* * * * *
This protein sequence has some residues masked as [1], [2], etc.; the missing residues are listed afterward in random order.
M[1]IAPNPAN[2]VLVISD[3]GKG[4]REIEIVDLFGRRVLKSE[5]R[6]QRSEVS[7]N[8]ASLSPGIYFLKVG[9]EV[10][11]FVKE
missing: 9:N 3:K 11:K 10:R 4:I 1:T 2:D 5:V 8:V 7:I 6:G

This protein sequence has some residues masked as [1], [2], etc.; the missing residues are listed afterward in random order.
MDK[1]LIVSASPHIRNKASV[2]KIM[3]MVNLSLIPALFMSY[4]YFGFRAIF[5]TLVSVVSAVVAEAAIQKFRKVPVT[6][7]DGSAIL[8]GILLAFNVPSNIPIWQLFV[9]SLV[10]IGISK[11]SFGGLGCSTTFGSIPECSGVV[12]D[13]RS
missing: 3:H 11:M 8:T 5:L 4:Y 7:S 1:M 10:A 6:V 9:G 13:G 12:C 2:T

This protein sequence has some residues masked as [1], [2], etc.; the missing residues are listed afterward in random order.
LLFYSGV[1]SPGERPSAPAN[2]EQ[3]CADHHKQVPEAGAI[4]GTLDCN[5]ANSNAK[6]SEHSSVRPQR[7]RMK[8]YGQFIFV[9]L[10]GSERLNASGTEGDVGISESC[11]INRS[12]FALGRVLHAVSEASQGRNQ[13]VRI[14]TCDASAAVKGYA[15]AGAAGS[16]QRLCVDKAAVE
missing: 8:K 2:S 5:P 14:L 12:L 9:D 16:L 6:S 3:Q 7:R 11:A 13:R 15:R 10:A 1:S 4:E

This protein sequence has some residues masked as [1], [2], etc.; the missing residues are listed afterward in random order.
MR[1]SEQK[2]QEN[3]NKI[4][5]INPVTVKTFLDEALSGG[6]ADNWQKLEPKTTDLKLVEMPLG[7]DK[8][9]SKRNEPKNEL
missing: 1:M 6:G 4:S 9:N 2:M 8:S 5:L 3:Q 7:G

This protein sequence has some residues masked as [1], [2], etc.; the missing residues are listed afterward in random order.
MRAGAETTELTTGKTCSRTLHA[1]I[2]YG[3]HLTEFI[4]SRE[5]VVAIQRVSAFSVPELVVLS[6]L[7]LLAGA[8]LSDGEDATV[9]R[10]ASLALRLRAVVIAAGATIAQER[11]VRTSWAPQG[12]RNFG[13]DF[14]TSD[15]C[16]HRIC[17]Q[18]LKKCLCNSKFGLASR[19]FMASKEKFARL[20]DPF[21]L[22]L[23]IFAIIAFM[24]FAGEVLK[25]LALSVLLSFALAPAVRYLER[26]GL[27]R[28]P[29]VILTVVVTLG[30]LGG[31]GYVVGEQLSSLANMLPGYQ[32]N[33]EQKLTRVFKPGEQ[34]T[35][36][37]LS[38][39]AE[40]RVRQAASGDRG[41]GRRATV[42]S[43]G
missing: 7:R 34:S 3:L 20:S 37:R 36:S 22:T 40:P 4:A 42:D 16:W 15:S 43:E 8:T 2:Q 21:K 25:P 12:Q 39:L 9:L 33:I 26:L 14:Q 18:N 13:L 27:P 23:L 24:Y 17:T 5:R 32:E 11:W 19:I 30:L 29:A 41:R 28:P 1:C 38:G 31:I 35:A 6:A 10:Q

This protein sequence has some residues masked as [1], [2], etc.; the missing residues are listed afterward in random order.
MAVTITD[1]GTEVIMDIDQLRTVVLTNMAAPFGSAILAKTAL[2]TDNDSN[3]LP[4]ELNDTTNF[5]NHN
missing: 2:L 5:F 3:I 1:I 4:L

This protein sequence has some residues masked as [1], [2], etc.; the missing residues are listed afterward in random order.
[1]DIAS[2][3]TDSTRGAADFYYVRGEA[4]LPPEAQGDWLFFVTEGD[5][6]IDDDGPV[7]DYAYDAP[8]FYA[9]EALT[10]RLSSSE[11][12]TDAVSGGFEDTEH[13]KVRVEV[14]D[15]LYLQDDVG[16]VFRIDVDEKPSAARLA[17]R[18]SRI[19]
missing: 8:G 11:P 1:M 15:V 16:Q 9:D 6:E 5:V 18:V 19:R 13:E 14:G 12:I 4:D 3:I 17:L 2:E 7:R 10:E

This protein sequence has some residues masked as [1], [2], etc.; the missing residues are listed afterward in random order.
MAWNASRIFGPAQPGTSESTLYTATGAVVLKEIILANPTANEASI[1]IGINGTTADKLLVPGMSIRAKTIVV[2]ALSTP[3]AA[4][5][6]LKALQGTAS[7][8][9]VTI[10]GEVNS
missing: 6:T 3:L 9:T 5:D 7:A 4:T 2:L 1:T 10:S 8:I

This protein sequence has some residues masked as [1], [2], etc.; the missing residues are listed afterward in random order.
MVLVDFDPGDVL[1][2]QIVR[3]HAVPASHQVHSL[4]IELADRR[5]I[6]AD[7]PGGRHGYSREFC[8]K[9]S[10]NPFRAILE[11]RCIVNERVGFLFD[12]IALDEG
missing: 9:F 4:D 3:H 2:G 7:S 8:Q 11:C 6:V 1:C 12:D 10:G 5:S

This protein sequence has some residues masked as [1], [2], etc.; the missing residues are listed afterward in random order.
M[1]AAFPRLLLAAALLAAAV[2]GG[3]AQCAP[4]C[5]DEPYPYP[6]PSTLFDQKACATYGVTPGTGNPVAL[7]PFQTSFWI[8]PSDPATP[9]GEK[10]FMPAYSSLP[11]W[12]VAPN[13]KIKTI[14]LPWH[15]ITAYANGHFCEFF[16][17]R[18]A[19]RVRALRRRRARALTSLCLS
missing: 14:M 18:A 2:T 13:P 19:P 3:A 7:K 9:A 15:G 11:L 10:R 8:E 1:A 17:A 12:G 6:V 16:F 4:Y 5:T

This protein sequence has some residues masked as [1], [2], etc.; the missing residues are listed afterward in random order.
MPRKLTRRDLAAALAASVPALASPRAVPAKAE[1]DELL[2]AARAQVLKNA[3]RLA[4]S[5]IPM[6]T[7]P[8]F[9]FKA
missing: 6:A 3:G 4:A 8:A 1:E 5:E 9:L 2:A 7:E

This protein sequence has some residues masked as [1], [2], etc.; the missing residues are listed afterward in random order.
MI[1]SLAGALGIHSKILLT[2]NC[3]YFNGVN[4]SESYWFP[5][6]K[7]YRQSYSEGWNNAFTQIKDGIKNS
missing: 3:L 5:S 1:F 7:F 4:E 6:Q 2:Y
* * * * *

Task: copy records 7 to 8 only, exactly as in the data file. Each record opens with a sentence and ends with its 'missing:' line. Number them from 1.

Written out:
This protein sequence has some residues masked as [1], [2], etc.; the missing residues are listed afterward in random order.
[1]DIAS[2][3]TDSTRGAADFYYVRGEA[4]LPPEAQGDWLFFVTEGD[5][6]IDDDGPV[7]DYAYDAP[8]FYA[9]EALT[10]RLSSSE[11][12]TDAVSGGFEDTEH[13]KVRVEV[14]D[15]LYLQDDVG[16]VFRIDVDEKPSAARLA[17]R[18]SRI[19]
missing: 8:G 11:P 1:M 15:V 16:Q 9:D 6:E 5:V 18:V 19:R 13:E 14:G 12:I 4:D 3:I 17:L 2:E 7:R 10:E

This protein sequence has some residues masked as [1], [2], etc.; the missing residues are listed afterward in random order.
MAWNASRIFGPAQPGTSESTLYTATGAVVLKEIILANPTANEASI[1]IGINGTTADKLLVPGMSIRAKTIVV[2]ALSTP[3]AA[4][5][6]LKALQGTAS[7][8][9]VTI[10]GEVNS
missing: 6:T 3:L 9:T 5:D 7:A 4:T 2:L 1:T 10:S 8:I